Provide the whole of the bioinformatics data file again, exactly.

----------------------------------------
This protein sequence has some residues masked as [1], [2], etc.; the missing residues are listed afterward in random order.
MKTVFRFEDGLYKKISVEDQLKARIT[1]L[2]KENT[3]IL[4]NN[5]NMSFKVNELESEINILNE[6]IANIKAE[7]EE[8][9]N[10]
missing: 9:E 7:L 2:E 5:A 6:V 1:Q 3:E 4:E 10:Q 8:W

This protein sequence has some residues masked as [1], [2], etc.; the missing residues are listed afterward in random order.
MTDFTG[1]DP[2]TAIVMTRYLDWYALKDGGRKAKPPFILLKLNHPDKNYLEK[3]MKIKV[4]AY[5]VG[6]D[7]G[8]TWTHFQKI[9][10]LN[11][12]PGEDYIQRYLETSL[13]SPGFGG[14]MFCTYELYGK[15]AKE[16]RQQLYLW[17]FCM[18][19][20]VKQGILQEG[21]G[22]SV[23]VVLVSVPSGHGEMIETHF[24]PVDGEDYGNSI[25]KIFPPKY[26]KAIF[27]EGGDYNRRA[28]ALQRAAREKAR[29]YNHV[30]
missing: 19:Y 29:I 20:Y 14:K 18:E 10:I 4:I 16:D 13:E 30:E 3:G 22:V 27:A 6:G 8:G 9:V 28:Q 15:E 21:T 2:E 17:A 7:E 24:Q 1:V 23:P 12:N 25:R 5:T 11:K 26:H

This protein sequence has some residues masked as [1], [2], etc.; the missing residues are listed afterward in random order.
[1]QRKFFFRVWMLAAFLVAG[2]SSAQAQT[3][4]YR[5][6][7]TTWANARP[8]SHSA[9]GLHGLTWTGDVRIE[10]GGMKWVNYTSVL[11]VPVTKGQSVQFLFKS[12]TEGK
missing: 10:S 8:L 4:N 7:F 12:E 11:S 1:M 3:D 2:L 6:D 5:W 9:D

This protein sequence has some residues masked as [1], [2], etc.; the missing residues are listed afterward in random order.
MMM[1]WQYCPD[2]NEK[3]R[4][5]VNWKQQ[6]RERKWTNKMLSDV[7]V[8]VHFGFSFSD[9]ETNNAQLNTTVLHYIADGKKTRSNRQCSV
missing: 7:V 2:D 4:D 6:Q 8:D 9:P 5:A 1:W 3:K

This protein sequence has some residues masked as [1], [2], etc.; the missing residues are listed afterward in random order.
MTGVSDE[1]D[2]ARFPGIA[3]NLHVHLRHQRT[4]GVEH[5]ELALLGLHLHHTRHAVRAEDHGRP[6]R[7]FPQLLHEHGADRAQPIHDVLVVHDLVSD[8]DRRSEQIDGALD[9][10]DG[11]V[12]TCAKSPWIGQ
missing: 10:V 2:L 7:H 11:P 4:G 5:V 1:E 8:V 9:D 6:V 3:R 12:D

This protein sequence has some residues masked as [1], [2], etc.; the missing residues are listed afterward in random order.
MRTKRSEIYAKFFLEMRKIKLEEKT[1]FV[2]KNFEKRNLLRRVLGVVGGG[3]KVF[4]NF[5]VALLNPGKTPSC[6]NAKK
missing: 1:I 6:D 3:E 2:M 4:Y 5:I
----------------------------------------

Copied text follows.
This protein sequence has some residues masked as [1], [2], etc.; the missing residues are listed afterward in random order.
MKTVFRFEDGLYKKISVEDQLKARIT[1]L[2]KENT[3]IL[4]NN[5]NMSFKVNELESEINILNE[6]IANIKAE[7]EE[8][9]N[10]
missing: 9:E 7:L 2:E 5:A 6:V 1:Q 3:E 4:E 10:Q 8:W

This protein sequence has some residues masked as [1], [2], etc.; the missing residues are listed afterward in random order.
MTDFTG[1]DP[2]TAIVMTRYLDWYALKDGGRKAKPPFILLKLNHPDKNYLEK[3]MKIKV[4]AY[5]VG[6]D[7]G[8]TWTHFQKI[9][10]LN[11][12]PGEDYIQRYLETSL[13]SPGFGG[14]MFCTYELYGK[15]AKE[16]RQQLYLW[17]FCM[18][19][20]VKQGILQEG[21]G[22]SV[23]VVLVSVPSGHGEMIETHF[24]PVDGEDYGNSI[25]KIFPPKY[26]KAIF[27]EGGDYNRRA[28]ALQRAAREKAR[29]YNHV[30]
missing: 19:Y 29:I 20:Y 14:K 18:E 10:I 4:I 16:D 13:E 30:E 3:G 22:V 27:A 6:G 8:G 9:V 28:Q 15:E 21:T 2:E 17:A 7:E 24:Q 1:V 23:P 12:N 25:R 5:T 11:K 26:H

This protein sequence has some residues masked as [1], [2], etc.; the missing residues are listed afterward in random order.
[1]QRKFFFRVWMLAAFLVAG[2]SSAQAQT[3][4]YR[5][6][7]TTWANARP[8]SHSA[9]GLHGLTWTGDVRIE[10]GGMKWVNYTSVL[11]VPVTKGQSVQFLFKS[12]TEGK
missing: 10:S 8:L 4:N 7:F 12:E 11:S 1:M 3:D 2:L 6:D 5:W 9:D

This protein sequence has some residues masked as [1], [2], etc.; the missing residues are listed afterward in random order.
MMM[1]WQYCPD[2]NEK[3]R[4][5]VNWKQQ[6]RERKWTNKMLSDV[7]V[8]VHFGFSFSD[9]ETNNAQLNTTVLHYIADGKKTRSNRQCSV
missing: 7:V 2:D 4:D 6:Q 8:D 9:P 5:A 1:W 3:K

This protein sequence has some residues masked as [1], [2], etc.; the missing residues are listed afterward in random order.
MTGVSDE[1]D[2]ARFPGIA[3]NLHVHLRHQRT[4]GVEH[5]ELALLGLHLHHTRHAVRAEDHGRP[6]R[7]FPQLLHEHGADRAQPIHDVLVVHDLVSD[8]DRRSEQIDGALD[9][10]DG[11]V[12]TCAKSPWIGQ
missing: 10:V 2:L 7:H 11:P 4:G 5:V 1:E 8:V 9:D 6:V 3:R 12:D

This protein sequence has some residues masked as [1], [2], etc.; the missing residues are listed afterward in random order.
MRTKRSEIYAKFFLEMRKIKLEEKT[1]FV[2]KNFEKRNLLRRVLGVVGGG[3]KVF[4]NF[5]VALLNPGKTPSC[6]NAKK
missing: 1:I 6:D 3:E 2:M 4:Y 5:I